Monday, September 5, 2011

Review: Before I Fall


Title: Before I Fall
Author: Lauren Oliver
Published: 2010 by HarperTeen
Obtained: Library
What if you had only one day to live? What would you do? Who would you kiss? And how far would you go to save your own life?
 Samantha Kingston has it all: the world's most crush-worthy boyfriend, three amazing best friends, and first pick of everything at Thomas Jefferson High—from the best table in the cafeteria to the choicest parking spot. Friday, February 12, should be just another day in her charmed life.
 Instead, it turns out to be her last.
 Then she gets a second chance. Seven chances, in fact. Reliving her last day during one miraculous week, she will untangle the mystery surrounding her death—and discover the true value of everything she is in danger of losing.

First Sentence:
”They say that just before you die your whole life flashes before your eyes, but that’s not how it happened for me.”


Lauren Oliver manages to take a clich├ęd plot conflict and make an amazingly original story out of it. Seriously. This was an incredible book.

Before I Fall is about a girl named Samantha (Sam) who is one of the popular girls at school, has a group of awesomely close friends, and has a super hot boyfriend. Then one night, after a crazy party, her friend Lindsay is driving and hits something which sends them off the road, killing the person in the passenger seat: Sam. After this, we get to hear her thoughts on her life and about this “in-between” stage that she’s in. Then without warning she’s back waking up to her little sister jumping on her bed. Just like on the day she died. Turns out, Sam has to live her last day over again seven times.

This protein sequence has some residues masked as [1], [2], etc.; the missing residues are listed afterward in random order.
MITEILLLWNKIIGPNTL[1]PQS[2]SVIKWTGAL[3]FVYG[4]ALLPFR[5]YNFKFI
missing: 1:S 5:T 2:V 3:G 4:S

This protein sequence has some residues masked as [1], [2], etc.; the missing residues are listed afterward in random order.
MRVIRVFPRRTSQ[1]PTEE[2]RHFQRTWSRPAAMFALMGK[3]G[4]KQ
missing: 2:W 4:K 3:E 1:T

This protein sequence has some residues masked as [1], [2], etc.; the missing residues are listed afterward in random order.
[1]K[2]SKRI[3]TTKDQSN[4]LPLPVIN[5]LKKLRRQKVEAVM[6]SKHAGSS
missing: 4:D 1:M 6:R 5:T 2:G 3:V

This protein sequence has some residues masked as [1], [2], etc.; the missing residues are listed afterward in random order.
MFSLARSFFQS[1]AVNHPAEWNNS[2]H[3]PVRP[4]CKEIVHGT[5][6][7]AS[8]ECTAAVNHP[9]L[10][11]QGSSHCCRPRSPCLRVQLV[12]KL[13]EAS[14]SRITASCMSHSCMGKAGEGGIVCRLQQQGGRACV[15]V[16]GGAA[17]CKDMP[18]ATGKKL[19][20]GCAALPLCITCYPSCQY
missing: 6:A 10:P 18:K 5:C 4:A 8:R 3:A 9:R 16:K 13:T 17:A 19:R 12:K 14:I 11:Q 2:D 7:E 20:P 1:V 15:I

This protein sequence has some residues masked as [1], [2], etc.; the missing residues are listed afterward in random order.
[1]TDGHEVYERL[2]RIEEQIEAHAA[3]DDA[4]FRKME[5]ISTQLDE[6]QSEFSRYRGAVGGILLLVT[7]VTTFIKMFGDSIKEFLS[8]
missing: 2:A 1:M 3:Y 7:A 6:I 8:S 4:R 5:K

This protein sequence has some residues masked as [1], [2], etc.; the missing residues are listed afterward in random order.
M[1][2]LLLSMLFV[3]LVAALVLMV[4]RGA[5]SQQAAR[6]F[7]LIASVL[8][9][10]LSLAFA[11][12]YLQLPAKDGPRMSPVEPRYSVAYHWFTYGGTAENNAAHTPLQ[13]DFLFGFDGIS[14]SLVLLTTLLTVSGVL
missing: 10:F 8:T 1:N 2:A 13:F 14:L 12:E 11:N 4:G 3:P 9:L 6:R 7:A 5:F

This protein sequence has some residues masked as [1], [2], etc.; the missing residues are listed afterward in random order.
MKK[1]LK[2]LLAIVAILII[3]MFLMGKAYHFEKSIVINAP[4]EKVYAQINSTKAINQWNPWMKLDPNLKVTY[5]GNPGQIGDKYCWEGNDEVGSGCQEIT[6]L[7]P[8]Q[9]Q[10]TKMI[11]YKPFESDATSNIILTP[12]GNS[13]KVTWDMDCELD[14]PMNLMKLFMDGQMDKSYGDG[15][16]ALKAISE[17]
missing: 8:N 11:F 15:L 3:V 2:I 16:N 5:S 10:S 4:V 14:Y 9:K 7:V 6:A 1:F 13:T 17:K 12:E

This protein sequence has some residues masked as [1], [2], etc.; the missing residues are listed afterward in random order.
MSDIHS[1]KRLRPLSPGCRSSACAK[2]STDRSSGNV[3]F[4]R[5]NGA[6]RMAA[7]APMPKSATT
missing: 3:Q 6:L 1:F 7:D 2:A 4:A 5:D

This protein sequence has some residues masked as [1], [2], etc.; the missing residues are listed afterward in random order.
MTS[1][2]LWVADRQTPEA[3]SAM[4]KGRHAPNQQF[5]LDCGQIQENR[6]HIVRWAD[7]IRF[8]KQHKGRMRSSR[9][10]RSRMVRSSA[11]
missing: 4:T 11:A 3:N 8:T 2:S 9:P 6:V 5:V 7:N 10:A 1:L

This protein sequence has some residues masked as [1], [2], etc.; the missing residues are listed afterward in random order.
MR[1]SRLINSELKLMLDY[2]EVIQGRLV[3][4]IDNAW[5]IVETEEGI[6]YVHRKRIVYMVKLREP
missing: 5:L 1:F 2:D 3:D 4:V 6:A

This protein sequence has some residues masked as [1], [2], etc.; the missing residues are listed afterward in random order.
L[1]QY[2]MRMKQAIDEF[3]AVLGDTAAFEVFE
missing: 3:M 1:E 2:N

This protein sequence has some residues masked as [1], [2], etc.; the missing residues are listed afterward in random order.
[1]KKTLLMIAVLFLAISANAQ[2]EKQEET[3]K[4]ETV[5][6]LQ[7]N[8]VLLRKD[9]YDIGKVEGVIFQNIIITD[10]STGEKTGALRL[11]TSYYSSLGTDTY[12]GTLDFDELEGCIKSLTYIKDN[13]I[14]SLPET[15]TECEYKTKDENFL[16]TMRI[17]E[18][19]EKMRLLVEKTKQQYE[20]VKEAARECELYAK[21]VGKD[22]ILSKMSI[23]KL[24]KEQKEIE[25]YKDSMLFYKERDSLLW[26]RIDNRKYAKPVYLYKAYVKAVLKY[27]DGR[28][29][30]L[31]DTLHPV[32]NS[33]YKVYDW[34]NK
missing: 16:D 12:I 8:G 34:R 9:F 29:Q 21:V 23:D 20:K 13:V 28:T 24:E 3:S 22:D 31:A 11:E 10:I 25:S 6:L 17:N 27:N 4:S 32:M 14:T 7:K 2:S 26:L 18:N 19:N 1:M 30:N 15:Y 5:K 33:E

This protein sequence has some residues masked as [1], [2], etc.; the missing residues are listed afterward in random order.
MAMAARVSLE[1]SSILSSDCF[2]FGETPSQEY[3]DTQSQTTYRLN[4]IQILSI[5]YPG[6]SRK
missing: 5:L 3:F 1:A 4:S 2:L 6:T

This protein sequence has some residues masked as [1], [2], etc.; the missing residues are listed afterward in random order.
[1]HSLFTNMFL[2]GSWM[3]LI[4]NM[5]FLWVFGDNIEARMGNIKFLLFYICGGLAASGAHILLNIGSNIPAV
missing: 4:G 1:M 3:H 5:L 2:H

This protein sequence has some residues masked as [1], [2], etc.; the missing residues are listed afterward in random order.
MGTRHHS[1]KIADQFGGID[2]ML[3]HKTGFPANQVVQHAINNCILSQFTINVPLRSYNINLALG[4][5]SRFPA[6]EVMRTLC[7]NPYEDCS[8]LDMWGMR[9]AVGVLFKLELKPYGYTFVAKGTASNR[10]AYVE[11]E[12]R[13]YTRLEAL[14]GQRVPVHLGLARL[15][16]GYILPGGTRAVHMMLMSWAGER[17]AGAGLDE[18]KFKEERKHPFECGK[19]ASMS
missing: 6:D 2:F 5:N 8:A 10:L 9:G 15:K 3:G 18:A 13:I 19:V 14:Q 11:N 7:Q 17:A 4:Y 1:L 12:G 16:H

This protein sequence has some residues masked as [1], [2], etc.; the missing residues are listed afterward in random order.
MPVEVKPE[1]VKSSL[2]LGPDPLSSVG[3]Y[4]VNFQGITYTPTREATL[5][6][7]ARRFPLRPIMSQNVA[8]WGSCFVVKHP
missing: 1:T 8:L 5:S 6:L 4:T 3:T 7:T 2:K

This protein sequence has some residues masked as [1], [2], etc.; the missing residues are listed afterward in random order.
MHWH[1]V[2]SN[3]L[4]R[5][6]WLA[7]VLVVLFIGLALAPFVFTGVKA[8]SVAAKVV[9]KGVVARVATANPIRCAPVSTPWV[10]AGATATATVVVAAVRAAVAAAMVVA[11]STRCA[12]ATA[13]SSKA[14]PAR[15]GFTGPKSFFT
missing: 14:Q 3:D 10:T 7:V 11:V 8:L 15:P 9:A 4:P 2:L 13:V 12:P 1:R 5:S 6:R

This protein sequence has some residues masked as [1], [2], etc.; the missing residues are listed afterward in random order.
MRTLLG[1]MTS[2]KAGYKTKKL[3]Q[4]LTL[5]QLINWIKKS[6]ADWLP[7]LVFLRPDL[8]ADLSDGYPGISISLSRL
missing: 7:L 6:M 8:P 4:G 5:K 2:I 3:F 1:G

You know the saying “you don’t know what you have until it’s gone?” Well, that would very appropriately fit this story. Sam has spent her life, dying to be popular and respected, and now that she has that status, she seems to try and convince herself it’s a good thing. Even before her death, she had hesitations about treating certain people poorly. She did it though, because her friends were doing it and she didn’t think it was that wrong of her. She IS popular after all.

Throughout her narrative, we discover that Sam was a typical loser all throughout elementary school and middle school. She had a couple friends, ones she later alienated, but mostly she was made fun of. Then one day this popular girl Lindsay stands up for her and they become best friends.

Her and her group of friends are close, but not as close as it seems. They ignore the issues lurking beneath the surface, and just focus on the mundane parts of their friendship: boys, parties, and shopping. As Sam sees more and more the value of life, she tries to get her friends to open up and get past the secrets.

What I’m trying to show is that this book is really deep on so many levels that I’ve barely scratched the surface. This is one book you have to read for yourself. You will dwell on it for many days, I promise. It’s rough, but it’s good.

The one thing that bugged me about this book is that once Sam realizes she’s living through the same day again, she mentions that “it’s just like in the movie Groundhog Day” (not verbatim). My problem with this is that by saying that, we know Sam has seen Groundhog Day. Now how did the guy in that movie stop the cycle? By doing everything right and being nice. So WHY in the world didn’t she just try that right off the bat? This annoyance is really just in reference to the addition of it to the story. With that comment in there, you wonder about her intelligence. If it hadn’t been in there, I would have just known that she was acting each day due to “normal” human reactions.

I loved this story for what it showed about human behavior, peer pressure, and outside appearances. Go read it.

Rating: Capture878


Content Warnings: Most everybody curses, drinks, and dwells on sex. (I guess, typical teenager interactions? I don’t know…) Some people smoke. Some descriptive kissing.
I know I said I would never label a book with an age range, but I would like to say this should probably be read by older teens, unless they’ve been exposed to other similar content before.

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